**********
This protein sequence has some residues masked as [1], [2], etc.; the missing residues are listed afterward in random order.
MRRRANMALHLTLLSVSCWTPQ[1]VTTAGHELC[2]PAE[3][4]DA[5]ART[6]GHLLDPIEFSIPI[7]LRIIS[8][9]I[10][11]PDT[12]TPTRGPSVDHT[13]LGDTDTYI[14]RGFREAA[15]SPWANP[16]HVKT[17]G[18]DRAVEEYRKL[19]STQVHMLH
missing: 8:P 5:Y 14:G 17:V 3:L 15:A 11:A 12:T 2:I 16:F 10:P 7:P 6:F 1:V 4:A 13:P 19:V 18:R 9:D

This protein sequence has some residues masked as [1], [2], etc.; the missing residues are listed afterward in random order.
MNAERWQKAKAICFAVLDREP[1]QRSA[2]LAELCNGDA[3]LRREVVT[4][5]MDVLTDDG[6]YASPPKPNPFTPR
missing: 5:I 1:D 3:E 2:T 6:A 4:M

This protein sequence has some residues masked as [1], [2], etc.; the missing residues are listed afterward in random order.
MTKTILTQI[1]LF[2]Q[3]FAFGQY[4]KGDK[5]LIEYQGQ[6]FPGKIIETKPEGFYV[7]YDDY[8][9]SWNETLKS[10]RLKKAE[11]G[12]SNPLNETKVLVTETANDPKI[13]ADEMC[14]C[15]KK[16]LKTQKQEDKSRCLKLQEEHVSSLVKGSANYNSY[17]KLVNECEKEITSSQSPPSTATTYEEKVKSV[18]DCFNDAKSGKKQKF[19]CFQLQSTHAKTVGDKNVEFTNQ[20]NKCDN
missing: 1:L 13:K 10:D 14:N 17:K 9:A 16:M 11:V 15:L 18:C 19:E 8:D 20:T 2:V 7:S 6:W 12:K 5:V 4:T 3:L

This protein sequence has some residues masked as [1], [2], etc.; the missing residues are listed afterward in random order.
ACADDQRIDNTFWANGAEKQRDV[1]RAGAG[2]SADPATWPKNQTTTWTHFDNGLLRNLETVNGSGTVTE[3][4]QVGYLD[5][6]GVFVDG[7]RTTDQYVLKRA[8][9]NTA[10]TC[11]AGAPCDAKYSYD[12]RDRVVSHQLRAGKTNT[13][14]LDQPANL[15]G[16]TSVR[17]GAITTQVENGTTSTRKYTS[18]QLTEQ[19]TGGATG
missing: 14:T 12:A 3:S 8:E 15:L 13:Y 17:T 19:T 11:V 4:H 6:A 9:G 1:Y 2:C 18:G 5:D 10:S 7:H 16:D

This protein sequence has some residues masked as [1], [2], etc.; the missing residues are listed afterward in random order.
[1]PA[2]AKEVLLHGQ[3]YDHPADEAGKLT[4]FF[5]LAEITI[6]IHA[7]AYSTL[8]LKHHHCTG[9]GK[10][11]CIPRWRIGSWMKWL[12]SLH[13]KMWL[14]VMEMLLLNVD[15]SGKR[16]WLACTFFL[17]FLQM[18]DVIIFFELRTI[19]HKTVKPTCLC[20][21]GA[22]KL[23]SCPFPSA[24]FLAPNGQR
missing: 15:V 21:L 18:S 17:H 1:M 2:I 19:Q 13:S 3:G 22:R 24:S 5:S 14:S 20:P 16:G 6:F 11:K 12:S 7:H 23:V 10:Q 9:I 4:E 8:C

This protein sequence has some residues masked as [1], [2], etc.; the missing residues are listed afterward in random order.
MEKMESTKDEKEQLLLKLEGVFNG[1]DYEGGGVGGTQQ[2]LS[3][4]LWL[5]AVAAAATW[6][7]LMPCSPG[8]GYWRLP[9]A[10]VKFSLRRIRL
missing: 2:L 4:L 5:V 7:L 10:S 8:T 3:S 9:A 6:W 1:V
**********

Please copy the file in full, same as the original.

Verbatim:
This protein sequence has some residues masked as [1], [2], etc.; the missing residues are listed afterward in random order.
MRRRANMALHLTLLSVSCWTPQ[1]VTTAGHELC[2]PAE[3][4]DA[5]ART[6]GHLLDPIEFSIPI[7]LRIIS[8][9]I[10][11]PDT[12]TPTRGPSVDHT[13]LGDTDTYI[14]RGFREAA[15]SPWANP[16]HVKT[17]G[18]DRAVEEYRKL[19]STQVHMLH
missing: 8:P 5:Y 14:G 17:V 3:L 15:A 11:A 12:T 2:I 16:F 10:P 7:P 6:F 1:V 4:A 13:P 19:V 18:R 9:D

This protein sequence has some residues masked as [1], [2], etc.; the missing residues are listed afterward in random order.
MNAERWQKAKAICFAVLDREP[1]QRSA[2]LAELCNGDA[3]LRREVVT[4][5]MDVLTDDG[6]YASPPKPNPFTPR
missing: 5:I 1:D 3:E 2:T 6:A 4:M

This protein sequence has some residues masked as [1], [2], etc.; the missing residues are listed afterward in random order.
MTKTILTQI[1]LF[2]Q[3]FAFGQY[4]KGDK[5]LIEYQGQ[6]FPGKIIETKPEGFYV[7]YDDY[8][9]SWNETLKS[10]RLKKAE[11]G[12]SNPLNETKVLVTETANDPKI[13]ADEMC[14]C[15]KK[16]LKTQKQEDKSRCLKLQEEHVSSLVKGSANYNSY[17]KLVNECEKEITSSQSPPSTATTYEEKVKSV[18]DCFNDAKSGKKQKF[19]CFQLQSTHAKTVGDKNVEFTNQ[20]NKCDN
missing: 1:L 13:K 10:D 14:N 17:K 9:A 16:M 11:V 15:L 18:C 19:E 8:D 20:T 2:V 7:S 6:W 12:K 5:V 4:T 3:L

This protein sequence has some residues masked as [1], [2], etc.; the missing residues are listed afterward in random order.
ACADDQRIDNTFWANGAEKQRDV[1]RAGAG[2]SADPATWPKNQTTTWTHFDNGLLRNLETVNGSGTVTE[3][4]QVGYLD[5][6]GVFVDG[7]RTTDQYVLKRA[8][9]NTA[10]TC[11]AGAPCDAKYSYD[12]RDRVVSHQLRAGKTNT[13][14]LDQPANL[15]G[16]TSVR[17]GAITTQVENGTTSTRKYTS[18]QLTEQ[19]TGGATG
missing: 14:T 12:A 3:S 8:E 15:L 13:Y 17:T 19:T 11:V 4:H 6:A 9:G 1:Y 2:C 18:G 5:D 10:S 7:H 16:D

This protein sequence has some residues masked as [1], [2], etc.; the missing residues are listed afterward in random order.
[1]PA[2]AKEVLLHGQ[3]YDHPADEAGKLT[4]FF[5]LAEITI[6]IHA[7]AYSTL[8]LKHHHCTG[9]GK[10][11]CIPRWRIGSWMKWL[12]SLH[13]KMWL[14]VMEMLLLNVD[15]SGKR[16]WLACTFFL[17]FLQM[18]DVIIFFELRTI[19]HKTVKPTCLC[20][21]GA[22]KL[23]SCPFPSA[24]FLAPNGQR
missing: 15:V 21:L 18:S 17:H 1:M 2:I 19:Q 13:S 3:G 22:R 24:S 5:S 14:S 20:P 16:G 6:F 11:K 12:S 7:H 23:V 10:Q 9:I 4:E 8:C

This protein sequence has some residues masked as [1], [2], etc.; the missing residues are listed afterward in random order.
MEKMESTKDEKEQLLLKLEGVFNG[1]DYEGGGVGGTQQ[2]LS[3][4]LWL[5]AVAAAATW[6][7]LMPCSPG[8]GYWRLP[9]A[10]VKFSLRRIRL
missing: 2:L 4:L 5:V 7:L 10:S 8:T 3:S 9:A 6:W 1:V